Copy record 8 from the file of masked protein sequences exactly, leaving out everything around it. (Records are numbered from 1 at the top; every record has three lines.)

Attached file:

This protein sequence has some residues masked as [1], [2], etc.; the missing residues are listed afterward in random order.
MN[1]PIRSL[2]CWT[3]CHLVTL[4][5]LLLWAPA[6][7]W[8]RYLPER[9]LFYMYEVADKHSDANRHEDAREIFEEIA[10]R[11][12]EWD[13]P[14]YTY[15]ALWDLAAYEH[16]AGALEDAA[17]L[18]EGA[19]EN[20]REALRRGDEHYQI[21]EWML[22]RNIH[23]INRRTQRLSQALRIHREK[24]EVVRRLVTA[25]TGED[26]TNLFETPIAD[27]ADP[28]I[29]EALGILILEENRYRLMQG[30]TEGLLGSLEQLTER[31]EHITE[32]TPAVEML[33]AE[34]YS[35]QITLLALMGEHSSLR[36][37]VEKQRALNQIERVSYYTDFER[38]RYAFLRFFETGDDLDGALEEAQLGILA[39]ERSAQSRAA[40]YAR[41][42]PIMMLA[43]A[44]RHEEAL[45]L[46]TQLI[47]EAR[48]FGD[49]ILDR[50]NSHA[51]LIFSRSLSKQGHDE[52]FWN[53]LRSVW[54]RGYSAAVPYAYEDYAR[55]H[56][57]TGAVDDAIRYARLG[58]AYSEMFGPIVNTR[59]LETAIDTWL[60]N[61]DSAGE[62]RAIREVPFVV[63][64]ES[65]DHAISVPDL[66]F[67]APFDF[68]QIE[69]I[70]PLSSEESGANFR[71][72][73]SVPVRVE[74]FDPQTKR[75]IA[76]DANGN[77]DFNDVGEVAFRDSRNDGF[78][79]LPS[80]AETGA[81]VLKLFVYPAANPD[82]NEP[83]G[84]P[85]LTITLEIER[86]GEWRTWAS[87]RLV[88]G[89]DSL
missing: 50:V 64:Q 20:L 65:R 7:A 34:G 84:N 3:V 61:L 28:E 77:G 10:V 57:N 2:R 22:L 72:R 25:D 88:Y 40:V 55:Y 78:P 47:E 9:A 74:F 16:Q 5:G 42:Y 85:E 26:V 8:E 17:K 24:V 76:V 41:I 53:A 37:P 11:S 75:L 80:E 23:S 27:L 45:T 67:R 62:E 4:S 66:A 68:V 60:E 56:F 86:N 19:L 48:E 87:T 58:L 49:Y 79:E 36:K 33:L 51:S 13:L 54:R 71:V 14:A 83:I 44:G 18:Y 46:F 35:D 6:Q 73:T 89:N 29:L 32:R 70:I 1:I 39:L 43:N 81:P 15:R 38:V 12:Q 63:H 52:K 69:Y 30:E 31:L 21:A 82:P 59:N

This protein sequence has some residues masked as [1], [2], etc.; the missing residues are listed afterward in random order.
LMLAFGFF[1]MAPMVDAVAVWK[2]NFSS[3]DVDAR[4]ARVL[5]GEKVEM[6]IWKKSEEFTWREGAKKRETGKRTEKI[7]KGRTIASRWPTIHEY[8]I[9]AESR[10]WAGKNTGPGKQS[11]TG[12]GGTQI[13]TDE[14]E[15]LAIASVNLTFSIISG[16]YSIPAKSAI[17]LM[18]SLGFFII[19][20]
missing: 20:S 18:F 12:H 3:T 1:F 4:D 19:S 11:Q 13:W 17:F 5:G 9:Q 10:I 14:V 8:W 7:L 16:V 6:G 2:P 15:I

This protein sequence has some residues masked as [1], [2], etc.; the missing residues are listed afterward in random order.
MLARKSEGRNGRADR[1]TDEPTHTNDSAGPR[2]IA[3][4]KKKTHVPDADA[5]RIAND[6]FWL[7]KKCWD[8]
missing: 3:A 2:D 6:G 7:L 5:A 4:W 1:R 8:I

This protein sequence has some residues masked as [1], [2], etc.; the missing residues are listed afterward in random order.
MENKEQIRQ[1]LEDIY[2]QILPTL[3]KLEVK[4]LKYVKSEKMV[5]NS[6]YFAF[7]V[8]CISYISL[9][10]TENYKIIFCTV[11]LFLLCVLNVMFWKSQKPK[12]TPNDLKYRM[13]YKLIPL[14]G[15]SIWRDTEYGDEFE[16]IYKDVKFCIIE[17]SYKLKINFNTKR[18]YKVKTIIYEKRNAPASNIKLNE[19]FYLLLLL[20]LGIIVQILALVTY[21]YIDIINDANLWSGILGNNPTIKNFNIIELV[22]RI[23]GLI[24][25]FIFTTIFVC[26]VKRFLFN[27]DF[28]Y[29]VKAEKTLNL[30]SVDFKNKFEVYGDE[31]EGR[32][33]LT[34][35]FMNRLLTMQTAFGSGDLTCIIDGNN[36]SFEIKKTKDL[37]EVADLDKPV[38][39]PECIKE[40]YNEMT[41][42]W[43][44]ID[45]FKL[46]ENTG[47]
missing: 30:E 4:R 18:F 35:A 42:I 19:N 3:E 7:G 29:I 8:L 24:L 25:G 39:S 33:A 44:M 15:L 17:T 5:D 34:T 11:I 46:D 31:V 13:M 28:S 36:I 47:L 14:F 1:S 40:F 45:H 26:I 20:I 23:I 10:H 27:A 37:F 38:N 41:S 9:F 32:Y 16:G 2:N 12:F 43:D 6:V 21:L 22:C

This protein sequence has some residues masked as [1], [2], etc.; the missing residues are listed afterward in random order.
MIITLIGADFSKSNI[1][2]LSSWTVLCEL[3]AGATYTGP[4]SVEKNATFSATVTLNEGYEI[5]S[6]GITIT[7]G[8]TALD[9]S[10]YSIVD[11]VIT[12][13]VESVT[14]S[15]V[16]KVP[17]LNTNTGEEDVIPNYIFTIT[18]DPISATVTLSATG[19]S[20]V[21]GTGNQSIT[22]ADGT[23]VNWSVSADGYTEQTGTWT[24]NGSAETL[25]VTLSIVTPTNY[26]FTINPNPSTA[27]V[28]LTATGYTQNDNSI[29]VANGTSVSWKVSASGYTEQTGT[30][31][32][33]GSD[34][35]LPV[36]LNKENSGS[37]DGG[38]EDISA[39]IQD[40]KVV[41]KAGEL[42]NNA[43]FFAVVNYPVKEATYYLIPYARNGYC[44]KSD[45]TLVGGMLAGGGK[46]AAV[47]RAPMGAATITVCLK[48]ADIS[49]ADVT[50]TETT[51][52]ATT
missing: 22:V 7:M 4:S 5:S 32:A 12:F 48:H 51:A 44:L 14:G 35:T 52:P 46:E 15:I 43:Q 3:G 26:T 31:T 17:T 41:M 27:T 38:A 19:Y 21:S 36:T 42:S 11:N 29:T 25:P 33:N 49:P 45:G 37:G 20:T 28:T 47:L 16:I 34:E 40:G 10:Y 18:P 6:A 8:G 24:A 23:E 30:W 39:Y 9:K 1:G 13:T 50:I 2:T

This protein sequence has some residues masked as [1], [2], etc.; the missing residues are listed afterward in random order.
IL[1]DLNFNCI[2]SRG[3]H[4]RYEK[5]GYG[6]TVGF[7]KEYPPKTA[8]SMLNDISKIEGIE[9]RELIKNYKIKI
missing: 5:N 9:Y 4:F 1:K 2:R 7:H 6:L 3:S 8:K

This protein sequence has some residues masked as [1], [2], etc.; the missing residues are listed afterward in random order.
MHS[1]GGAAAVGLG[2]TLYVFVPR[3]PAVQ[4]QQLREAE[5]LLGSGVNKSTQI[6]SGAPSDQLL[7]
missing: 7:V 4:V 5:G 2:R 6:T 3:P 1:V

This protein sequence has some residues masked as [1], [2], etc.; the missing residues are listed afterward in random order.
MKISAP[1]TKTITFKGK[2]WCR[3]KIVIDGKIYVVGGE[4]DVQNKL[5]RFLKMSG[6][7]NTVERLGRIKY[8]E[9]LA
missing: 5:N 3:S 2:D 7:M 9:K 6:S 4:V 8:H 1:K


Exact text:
This protein sequence has some residues masked as [1], [2], etc.; the missing residues are listed afterward in random order.
MKISAP[1]TKTITFKGK[2]WCR[3]KIVIDGKIYVVGGE[4]DVQNKL[5]RFLKMSG[6][7]NTVERLGRIKY[8]E[9]LA
missing: 5:N 3:S 2:D 7:M 9:K 6:S 4:V 8:H 1:K